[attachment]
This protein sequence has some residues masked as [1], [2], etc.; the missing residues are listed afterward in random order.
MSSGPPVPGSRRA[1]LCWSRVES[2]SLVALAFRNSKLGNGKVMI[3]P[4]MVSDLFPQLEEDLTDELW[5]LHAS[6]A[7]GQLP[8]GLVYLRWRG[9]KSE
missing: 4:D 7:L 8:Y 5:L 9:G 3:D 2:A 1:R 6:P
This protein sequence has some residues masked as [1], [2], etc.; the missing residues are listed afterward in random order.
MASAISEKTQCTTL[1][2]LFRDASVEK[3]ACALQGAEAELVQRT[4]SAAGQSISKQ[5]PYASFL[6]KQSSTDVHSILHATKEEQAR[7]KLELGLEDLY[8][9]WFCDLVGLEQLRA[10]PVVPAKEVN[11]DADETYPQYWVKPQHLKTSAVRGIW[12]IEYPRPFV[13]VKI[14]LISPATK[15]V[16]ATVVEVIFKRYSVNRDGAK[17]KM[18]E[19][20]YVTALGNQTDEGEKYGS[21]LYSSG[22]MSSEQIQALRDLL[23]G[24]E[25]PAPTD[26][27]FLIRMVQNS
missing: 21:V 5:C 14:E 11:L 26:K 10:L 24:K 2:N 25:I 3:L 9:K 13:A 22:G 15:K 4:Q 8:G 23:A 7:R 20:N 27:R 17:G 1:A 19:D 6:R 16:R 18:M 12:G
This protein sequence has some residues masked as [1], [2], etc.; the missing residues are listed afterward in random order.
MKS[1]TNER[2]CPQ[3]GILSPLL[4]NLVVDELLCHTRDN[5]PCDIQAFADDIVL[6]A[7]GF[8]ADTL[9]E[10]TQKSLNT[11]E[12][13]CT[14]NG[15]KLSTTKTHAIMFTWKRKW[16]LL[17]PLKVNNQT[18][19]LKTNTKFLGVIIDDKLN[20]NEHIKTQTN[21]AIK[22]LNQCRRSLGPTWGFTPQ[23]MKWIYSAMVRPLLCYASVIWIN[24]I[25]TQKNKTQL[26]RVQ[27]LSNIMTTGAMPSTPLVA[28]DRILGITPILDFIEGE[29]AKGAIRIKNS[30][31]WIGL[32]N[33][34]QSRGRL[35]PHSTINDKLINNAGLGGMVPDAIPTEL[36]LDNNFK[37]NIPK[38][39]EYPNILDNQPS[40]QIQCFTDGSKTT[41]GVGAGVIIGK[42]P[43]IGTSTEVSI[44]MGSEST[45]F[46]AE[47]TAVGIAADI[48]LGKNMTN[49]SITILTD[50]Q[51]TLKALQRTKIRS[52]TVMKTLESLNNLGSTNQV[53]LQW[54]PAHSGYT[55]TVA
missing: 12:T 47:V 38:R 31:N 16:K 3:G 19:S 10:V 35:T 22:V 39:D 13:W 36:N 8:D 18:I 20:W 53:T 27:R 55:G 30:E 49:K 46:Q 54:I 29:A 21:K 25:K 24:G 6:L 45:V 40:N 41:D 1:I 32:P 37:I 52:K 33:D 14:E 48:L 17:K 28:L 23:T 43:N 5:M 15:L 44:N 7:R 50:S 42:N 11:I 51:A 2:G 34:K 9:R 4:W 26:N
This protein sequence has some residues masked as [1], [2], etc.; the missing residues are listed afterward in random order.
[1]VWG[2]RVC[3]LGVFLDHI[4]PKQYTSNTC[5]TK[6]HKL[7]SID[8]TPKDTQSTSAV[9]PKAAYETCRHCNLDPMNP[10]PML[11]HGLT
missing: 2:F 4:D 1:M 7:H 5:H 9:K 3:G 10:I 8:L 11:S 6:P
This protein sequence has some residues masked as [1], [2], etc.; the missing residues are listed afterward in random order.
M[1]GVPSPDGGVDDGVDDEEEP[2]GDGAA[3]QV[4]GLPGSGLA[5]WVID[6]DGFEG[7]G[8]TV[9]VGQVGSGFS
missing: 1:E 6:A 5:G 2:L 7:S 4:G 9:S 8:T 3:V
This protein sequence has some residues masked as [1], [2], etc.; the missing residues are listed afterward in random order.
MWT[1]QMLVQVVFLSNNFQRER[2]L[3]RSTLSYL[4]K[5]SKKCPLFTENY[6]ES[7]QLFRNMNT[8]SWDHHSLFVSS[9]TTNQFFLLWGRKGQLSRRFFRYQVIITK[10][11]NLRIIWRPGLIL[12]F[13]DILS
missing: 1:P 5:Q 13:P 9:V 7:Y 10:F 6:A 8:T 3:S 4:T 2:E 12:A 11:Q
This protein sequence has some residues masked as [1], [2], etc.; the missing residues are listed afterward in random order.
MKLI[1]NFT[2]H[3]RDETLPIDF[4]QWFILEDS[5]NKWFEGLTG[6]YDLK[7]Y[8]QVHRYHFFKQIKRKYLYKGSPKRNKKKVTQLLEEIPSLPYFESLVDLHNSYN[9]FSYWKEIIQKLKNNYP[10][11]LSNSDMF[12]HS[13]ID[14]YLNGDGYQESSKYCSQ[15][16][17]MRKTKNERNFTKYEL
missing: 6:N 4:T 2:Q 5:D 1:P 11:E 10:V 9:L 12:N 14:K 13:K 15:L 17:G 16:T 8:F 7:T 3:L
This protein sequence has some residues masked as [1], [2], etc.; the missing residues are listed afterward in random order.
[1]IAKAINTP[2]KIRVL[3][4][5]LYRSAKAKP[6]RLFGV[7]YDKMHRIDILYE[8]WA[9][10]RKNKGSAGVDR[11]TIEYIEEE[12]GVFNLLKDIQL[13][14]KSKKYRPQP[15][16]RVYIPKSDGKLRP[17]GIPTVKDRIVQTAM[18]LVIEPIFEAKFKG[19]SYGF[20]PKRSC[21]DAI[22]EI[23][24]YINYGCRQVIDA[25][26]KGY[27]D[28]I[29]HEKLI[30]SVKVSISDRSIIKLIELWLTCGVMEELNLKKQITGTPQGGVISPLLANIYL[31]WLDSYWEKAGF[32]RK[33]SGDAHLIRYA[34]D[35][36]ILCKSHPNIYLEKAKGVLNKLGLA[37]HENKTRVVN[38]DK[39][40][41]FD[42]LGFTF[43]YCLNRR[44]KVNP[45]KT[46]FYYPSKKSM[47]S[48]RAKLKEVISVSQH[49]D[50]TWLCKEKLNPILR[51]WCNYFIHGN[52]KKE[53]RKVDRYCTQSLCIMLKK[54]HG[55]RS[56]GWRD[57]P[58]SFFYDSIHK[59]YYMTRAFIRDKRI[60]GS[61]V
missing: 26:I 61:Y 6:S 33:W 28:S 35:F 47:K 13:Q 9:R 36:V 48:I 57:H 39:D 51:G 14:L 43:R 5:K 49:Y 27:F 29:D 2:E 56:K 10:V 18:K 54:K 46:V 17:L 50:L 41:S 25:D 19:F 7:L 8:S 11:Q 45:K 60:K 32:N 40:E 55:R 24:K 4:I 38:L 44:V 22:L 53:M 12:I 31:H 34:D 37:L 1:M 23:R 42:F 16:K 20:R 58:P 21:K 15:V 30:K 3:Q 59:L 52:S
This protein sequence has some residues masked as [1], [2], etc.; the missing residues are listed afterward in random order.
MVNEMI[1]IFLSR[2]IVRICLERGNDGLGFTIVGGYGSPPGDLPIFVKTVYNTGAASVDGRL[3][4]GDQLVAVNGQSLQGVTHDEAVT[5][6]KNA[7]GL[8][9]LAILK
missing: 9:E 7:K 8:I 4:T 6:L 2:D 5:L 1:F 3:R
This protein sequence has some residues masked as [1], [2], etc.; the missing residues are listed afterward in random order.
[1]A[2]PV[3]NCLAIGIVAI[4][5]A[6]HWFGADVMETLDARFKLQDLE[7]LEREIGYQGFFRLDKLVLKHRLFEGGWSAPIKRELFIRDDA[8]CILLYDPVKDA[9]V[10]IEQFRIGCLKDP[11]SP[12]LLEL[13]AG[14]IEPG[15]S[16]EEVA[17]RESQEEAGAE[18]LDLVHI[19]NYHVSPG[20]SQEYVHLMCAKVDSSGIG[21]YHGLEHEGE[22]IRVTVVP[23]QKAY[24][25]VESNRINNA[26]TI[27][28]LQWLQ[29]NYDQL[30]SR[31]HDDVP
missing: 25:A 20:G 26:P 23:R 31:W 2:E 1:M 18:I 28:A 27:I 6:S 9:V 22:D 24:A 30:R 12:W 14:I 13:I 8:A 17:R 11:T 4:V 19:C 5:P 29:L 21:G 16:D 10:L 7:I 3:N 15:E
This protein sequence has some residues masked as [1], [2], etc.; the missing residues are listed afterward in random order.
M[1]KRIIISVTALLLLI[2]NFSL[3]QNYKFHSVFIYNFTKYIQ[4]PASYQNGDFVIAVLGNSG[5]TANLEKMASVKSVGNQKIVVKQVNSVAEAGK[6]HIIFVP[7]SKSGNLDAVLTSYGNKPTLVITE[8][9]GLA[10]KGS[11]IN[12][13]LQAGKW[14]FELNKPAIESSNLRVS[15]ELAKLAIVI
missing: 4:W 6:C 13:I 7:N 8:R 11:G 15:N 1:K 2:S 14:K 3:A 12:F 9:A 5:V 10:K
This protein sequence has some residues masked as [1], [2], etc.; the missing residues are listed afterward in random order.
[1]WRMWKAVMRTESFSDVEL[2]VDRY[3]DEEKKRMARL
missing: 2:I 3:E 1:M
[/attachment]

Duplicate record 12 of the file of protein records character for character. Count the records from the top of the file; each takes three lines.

This protein sequence has some residues masked as [1], [2], etc.; the missing residues are listed afterward in random order.
[1]WRMWKAVMRTESFSDVEL[2]VDRY[3]DEEKKRMARL
missing: 2:I 3:E 1:M